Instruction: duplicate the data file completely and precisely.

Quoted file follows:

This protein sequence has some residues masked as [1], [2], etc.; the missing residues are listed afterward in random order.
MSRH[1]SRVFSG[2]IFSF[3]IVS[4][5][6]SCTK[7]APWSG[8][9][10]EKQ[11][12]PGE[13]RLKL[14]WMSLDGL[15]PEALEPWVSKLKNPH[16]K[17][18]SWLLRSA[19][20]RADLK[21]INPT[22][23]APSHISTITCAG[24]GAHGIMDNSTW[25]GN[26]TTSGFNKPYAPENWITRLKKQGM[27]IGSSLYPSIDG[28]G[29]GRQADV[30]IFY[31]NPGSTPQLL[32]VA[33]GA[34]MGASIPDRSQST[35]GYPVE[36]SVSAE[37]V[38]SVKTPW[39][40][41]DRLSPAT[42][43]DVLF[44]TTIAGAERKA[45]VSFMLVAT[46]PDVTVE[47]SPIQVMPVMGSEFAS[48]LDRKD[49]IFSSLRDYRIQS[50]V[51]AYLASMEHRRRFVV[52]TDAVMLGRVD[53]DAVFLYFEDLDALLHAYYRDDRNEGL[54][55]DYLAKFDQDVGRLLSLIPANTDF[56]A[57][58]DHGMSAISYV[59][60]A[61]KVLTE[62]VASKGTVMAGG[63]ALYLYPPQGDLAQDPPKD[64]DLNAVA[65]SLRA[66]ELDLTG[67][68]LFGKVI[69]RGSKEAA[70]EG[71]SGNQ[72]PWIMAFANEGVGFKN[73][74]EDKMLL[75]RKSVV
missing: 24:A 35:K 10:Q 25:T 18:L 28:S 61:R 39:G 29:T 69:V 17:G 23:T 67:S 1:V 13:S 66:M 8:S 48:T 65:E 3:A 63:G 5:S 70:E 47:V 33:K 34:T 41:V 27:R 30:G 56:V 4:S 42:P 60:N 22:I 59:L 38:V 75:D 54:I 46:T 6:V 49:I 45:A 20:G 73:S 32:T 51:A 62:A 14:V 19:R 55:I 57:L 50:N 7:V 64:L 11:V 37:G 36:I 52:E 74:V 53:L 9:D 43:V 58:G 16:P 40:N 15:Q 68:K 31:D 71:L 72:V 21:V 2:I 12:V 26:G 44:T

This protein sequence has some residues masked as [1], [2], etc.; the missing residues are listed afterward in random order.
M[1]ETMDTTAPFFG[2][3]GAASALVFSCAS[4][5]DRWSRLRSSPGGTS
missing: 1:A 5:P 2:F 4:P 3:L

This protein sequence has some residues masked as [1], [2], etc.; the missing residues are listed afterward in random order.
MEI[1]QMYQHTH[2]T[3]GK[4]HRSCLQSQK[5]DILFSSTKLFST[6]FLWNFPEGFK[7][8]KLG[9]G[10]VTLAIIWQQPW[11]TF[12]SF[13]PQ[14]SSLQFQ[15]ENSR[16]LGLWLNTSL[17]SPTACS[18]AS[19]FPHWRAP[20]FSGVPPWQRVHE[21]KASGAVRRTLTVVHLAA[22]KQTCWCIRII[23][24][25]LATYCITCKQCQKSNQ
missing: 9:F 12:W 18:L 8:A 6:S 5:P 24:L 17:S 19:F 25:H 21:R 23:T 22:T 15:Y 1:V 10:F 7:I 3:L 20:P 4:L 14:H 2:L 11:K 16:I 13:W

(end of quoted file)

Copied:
This protein sequence has some residues masked as [1], [2], etc.; the missing residues are listed afterward in random order.
MSRH[1]SRVFSG[2]IFSF[3]IVS[4][5][6]SCTK[7]APWSG[8][9][10]EKQ[11][12]PGE[13]RLKL[14]WMSLDGL[15]PEALEPWVSKLKNPH[16]K[17][18]SWLLRSA[19][20]RADLK[21]INPT[22][23]APSHISTITCAG[24]GAHGIMDNSTW[25]GN[26]TTSGFNKPYAPENWITRLKKQGM[27]IGSSLYPSIDG[28]G[29]GRQADV[30]IFY[31]NPGSTPQLL[32]VA[33]GA[34]MGASIPDRSQST[35]GYPVE[36]SVSAE[37]V[38]SVKTPW[39][40][41]DRLSPAT[42][43]DVLF[44]TTIAGAERKA[45]VSFMLVAT[46]PDVTVE[47]SPIQVMPVMGSEFAS[48]LDRKD[49]IFSSLRDYRIQS[50]V[51]AYLASMEHRRRFVV[52]TDAVMLGRVD[53]DAVFLYFEDLDALLHAYYRDDRNEGL[54][55]DYLAKFDQDVGRLLSLIPANTDF[56]A[57][58]DHGMSAISYV[59][60]A[61]KVLTE[62]VASKGTVMAGG[63]ALYLYPPQGDLAQDPPKD[64]DLNAVA[65]SLRA[66]ELDLTG[67][68]LFGKVI[69]RGSKEAA[70]EG[71]SGNQ[72]PWIMAFANEGVGFKN[73][74]EDKMLL[75]RKSVV
missing: 24:A 35:K 10:Q 25:T 18:L 28:S 61:R 39:G 29:T 69:V 17:G 23:T 67:S 1:V 13:S 66:M 8:S 48:T 65:E 3:A 63:G 5:S 70:E 47:V 33:K 34:T 41:V 27:R 30:G 56:V 4:S 42:P 60:N 22:I 59:L 38:V 75:D 54:I 46:T 6:V 49:I 45:A 20:G 73:S 32:T 51:A 62:A 14:V 19:R 55:I 57:L 50:N 7:V 64:L 11:V 37:G 36:I 52:E 74:V 53:L 9:D 43:V 58:G 16:P 40:N 15:Q 68:K 31:D 71:L 72:V 21:V 2:I 12:V 26:G 44:T

This protein sequence has some residues masked as [1], [2], etc.; the missing residues are listed afterward in random order.
M[1]ETMDTTAPFFG[2][3]GAASALVFSCAS[4][5]DRWSRLRSSPGGTS
missing: 1:A 5:P 2:F 4:P 3:L

This protein sequence has some residues masked as [1], [2], etc.; the missing residues are listed afterward in random order.
MEI[1]QMYQHTH[2]T[3]GK[4]HRSCLQSQK[5]DILFSSTKLFST[6]FLWNFPEGFK[7][8]KLG[9]G[10]VTLAIIWQQPW[11]TF[12]SF[13]PQ[14]SSLQFQ[15]ENSR[16]LGLWLNTSL[17]SPTACS[18]AS[19]FPHWRAP[20]FSGVPPWQRVHE[21]KASGAVRRTLTVVHLAA[22]KQTCWCIRII[23][24][25]LATYCITCKQCQKSNQ
missing: 9:F 12:W 18:L 8:A 6:S 5:P 24:L 17:S 19:F 25:H 21:R 23:T 22:T 15:Y 1:V 10:F 7:I 3:L 20:P 4:L 14:H 2:L 11:K 16:I 13:W